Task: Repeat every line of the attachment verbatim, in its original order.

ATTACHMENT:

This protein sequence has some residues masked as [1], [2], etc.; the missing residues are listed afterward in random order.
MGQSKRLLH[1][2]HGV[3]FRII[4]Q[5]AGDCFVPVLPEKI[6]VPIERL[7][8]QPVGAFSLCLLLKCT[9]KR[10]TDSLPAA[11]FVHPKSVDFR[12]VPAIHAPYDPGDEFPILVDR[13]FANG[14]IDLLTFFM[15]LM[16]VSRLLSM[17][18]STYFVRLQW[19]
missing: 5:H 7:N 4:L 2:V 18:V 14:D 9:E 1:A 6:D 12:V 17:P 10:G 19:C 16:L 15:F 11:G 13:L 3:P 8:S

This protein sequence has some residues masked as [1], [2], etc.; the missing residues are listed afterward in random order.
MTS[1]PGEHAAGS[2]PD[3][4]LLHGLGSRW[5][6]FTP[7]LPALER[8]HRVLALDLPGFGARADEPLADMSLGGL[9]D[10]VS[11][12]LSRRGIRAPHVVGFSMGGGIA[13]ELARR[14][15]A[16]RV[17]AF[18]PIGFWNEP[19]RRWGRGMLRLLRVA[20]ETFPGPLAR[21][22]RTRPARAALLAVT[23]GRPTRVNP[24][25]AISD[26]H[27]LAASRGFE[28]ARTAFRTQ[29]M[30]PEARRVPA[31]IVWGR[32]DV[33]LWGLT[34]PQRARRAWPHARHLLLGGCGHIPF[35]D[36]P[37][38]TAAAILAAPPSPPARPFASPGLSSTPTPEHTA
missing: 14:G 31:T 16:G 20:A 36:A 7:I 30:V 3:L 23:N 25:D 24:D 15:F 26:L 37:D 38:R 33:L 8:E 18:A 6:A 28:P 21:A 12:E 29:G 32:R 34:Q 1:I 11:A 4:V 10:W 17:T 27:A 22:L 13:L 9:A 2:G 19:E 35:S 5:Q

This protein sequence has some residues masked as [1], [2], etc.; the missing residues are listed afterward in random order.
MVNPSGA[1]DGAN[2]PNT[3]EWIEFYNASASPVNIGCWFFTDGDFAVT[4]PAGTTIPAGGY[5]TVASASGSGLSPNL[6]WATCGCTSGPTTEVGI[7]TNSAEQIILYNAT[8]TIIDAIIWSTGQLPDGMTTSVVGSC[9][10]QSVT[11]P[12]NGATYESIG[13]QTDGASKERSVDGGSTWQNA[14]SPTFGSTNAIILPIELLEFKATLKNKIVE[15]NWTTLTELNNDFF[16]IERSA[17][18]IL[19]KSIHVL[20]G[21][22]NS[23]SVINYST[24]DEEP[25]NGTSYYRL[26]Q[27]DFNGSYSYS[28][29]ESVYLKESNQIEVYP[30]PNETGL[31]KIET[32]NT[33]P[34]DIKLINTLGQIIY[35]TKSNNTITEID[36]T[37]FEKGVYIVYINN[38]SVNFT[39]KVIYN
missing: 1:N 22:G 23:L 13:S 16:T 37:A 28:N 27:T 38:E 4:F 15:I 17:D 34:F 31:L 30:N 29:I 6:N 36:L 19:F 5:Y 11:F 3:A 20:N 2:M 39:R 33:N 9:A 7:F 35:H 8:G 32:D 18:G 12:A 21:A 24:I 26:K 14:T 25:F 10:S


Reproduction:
This protein sequence has some residues masked as [1], [2], etc.; the missing residues are listed afterward in random order.
MGQSKRLLH[1][2]HGV[3]FRII[4]Q[5]AGDCFVPVLPEKI[6]VPIERL[7][8]QPVGAFSLCLLLKCT[9]KR[10]TDSLPAA[11]FVHPKSVDFR[12]VPAIHAPYDPGDEFPILVDR[13]FANG[14]IDLLTFFM[15]LM[16]VSRLLSM[17][18]STYFVRLQW[19]
missing: 5:H 7:N 4:L 2:V 18:V 14:D 9:E 1:A 6:D 12:V 17:P 10:G 19:C 16:L 15:F 11:G 13:L 3:P 8:S

This protein sequence has some residues masked as [1], [2], etc.; the missing residues are listed afterward in random order.
MTS[1]PGEHAAGS[2]PD[3][4]LLHGLGSRW[5][6]FTP[7]LPALER[8]HRVLALDLPGFGARADEPLADMSLGGL[9]D[10]VS[11][12]LSRRGIRAPHVVGFSMGGGIA[13]ELARR[14][15]A[16]RV[17]AF[18]PIGFWNEP[19]RRWGRGMLRLLRVA[20]ETFPGPLAR[21][22]RTRPARAALLAVT[23]GRPTRVNP[24][25]AISD[26]H[27]LAASRGFE[28]ARTAFRTQ[29]M[30]PEARRVPA[31]IVWGR[32]DV[33]LWGLT[34]PQRARRAWPHARHLLLGGCGHIPF[35]D[36]P[37][38]TAAAILAAPPSPPARPFASPGLSSTPTPEHTA
missing: 14:G 31:T 16:G 20:A 36:A 7:I 30:V 3:L 23:N 25:D 24:D 15:F 26:L 37:D 38:R 33:L 8:E 18:A 6:A 28:P 21:A 12:E 29:G 32:R 34:Q 1:I 11:A 4:V 10:W 17:T 27:A 22:L 13:L 9:A 2:G 19:E 35:S 5:Q

This protein sequence has some residues masked as [1], [2], etc.; the missing residues are listed afterward in random order.
MVNPSGA[1]DGAN[2]PNT[3]EWIEFYNASASPVNIGCWFFTDGDFAVT[4]PAGTTIPAGGY[5]TVASASGSGLSPNL[6]WATCGCTSGPTTEVGI[7]TNSAEQIILYNAT[8]TIIDAIIWSTGQLPDGMTTSVVGSC[9][10]QSVT[11]P[12]NGATYESIG[13]QTDGASKERSVDGGSTWQNA[14]SPTFGSTNAIILPIELLEFKATLKNKIVE[15]NWTTLTELNNDFF[16]IERSA[17][18]IL[19]KSIHVL[20]G[21][22]NS[23]SVINYST[24]DEEP[25]NGTSYYRL[26]Q[27]DFNGSYSYS[28][29]ESVYLKESNQIEVYP[30]PNETGL[31]KIET[32]NT[33]P[34]DIKLINTLGQIIY[35]TKSNNTITEID[36]T[37]FEKGVYIVYINN[38]SVNFT[39]KVIYN
missing: 1:N 22:G 23:L 13:S 16:T 37:A 28:N 27:T 38:E 4:F 15:I 17:D 34:F 31:L 30:N 29:I 6:N 36:L 19:F 5:Y 11:F 3:A 20:N 2:M 39:R 33:N 9:A 7:F 35:H 8:G 32:D 18:G 12:A 21:A 24:I 26:K 14:T 25:F 10:S